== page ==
The Saskatchewan Pension Plan makes it easy for you to automate the building of your retirement nest egg. SPP allows you to make pre-authorized contributions (PACs) to your account. Through PACs, you can have money directed to your SPP account every payday, so that you’re literally paying your future self first! Check out SPP today!

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Written by Martin Biefer

Martin Biefer is Senior Pension Writer at Avery & Kerr Communications in Nepean, Ontario. A veteran reporter, editor and pension communicator, he’s now a freelancer. Interests include golf, line dancing and classic rock, and playing guitar. Got a story idea? Let Martin know via LinkedIn.


May 9, 2022

Canada’s workforce greys as boomers hit the road to retirement

The Canadian workforce is “older than it has ever been,” reports the CBC, citing information from the latest national census.

“More than one in five working adults is now nearing retirement, says Statistics Canada — a demographic shift that will create significant challenges for the Canadian workforce in the coming decade,” reports the network.

There are more people aged 55 to 64 in the workforce than those aged 15 to 24 entering it, the article notes.

And that’s a big change.

“In 1966, there were 200 people aged 15 to 24 for every 100 Canadians aged 55 to 64, but that has now been flipped on its head. In 2021, there were only 81 people aged 15 to 24 for every 100 Canadians in the 55 to 64 age group,” the CBC report continues.

Boomers, the report explains, began retiring around 2011. The fact that so many of us are boomers – retiring ones at that – is “the single most important driver of Canada’s aging population trend,” the CBC notes.

It’s expected that the number of folks aged 85 and over will triple by 2051, with one quarter of the population being over 65 by that date.

Meanwhile, at the other end of the scale, Canada’s fertility rate hit an “an all-time low of 1.4 children per woman,” the CBC report adds, citing Statistics Canada data. There are six million young people under 15 in the country compared to seven million of us who are 65 and older.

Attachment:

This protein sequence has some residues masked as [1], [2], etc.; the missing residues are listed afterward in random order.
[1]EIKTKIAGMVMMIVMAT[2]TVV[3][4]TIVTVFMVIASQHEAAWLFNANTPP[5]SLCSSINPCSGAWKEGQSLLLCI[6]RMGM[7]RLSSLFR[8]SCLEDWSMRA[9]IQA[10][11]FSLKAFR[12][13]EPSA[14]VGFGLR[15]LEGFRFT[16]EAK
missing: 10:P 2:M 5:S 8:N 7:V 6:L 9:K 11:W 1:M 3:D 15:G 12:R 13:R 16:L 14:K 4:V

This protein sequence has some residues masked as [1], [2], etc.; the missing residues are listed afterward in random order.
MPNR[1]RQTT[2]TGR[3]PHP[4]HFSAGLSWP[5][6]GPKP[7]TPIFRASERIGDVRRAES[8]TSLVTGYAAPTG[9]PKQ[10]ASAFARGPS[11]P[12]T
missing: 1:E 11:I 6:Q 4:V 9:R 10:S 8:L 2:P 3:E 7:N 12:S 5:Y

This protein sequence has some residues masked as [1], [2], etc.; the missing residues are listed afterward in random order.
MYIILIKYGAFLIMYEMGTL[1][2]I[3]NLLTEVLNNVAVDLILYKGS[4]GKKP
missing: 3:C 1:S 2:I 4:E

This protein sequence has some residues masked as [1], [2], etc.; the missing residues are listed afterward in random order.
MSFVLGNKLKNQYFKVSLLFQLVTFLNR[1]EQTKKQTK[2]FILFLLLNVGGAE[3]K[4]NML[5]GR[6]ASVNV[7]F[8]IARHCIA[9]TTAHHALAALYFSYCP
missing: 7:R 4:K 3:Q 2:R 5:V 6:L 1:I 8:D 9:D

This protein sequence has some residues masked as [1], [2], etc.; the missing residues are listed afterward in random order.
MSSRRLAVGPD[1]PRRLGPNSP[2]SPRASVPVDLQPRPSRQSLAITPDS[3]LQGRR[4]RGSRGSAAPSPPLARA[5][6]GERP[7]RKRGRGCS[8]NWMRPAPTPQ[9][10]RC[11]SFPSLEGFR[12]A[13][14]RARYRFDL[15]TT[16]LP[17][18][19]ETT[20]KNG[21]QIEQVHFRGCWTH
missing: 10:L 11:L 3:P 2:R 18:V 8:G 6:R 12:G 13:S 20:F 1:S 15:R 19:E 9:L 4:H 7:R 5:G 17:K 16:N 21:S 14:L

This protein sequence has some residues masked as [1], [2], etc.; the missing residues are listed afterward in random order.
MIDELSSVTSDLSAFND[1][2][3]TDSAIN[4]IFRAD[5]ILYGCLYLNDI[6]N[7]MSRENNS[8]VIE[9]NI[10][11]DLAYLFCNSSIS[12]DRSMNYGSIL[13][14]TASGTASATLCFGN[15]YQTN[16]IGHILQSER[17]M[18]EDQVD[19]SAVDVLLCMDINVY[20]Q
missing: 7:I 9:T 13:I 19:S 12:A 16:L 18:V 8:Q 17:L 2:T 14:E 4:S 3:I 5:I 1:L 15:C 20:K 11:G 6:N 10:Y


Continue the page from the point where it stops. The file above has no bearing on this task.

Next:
This greying trend raises a number of concerns.

First, the article says, the traditional “transfer of knowledge” from older workers to younger ones won’t be easy to achieve if there is a shortfall of young folks entering the workforce.

Next – a question not posed in the article – we have to wonder if this grey wave of retirees will have sufficient retirement savings. The Canada Pension Plan, for example, uses CPP contributions from working Canadians to help pay the pensions of retirees, so a change in the ratio of working to retired Canadians could have consequences on that program. (The CPP Investment Board has set aside a massive contingency fund to deal with this exact problem, so that’s reassuring.)

Third, a point raised in the CBC video that links to the article, is the cost to society of looking after all those older folks, particularly as they hit their 80s and beyond. We may see a need for more long-term care spaces or a more determined effort to boost homecare – and both things will carry a future cost.

Younger folks may find that better jobs become more widely available, which is a silver lining to the issue.

Retirement can last many decades and carries a hefty price tag. If you have access to a workplace pension plan or retirement program, be sure you are signed up and contributing the most that you can. If you don’t have a workplace program, the saving responsibility is on your shoulders. Joining the Saskatchewan Pension Plan is a great option. Let the experts at SPP navigate the tricky waters of investment; they’ll grow your nest egg and when the day comes that work is an afterthought, SPP can turn your savings into steady retirement income. Check out SPP today!

Join the Wealthcare Revolution – follow SPP on Facebook!

Written by Martin Biefer

Martin Biefer is Senior Pension Writer at Avery & Kerr Communications in Nepean, Ontario. A veteran reporter, editor and pension communicator, he’s now a freelancer. Interests include golf, line dancing and classic rock, and playing guitar. Got a story idea? Let Martin know via LinkedIn.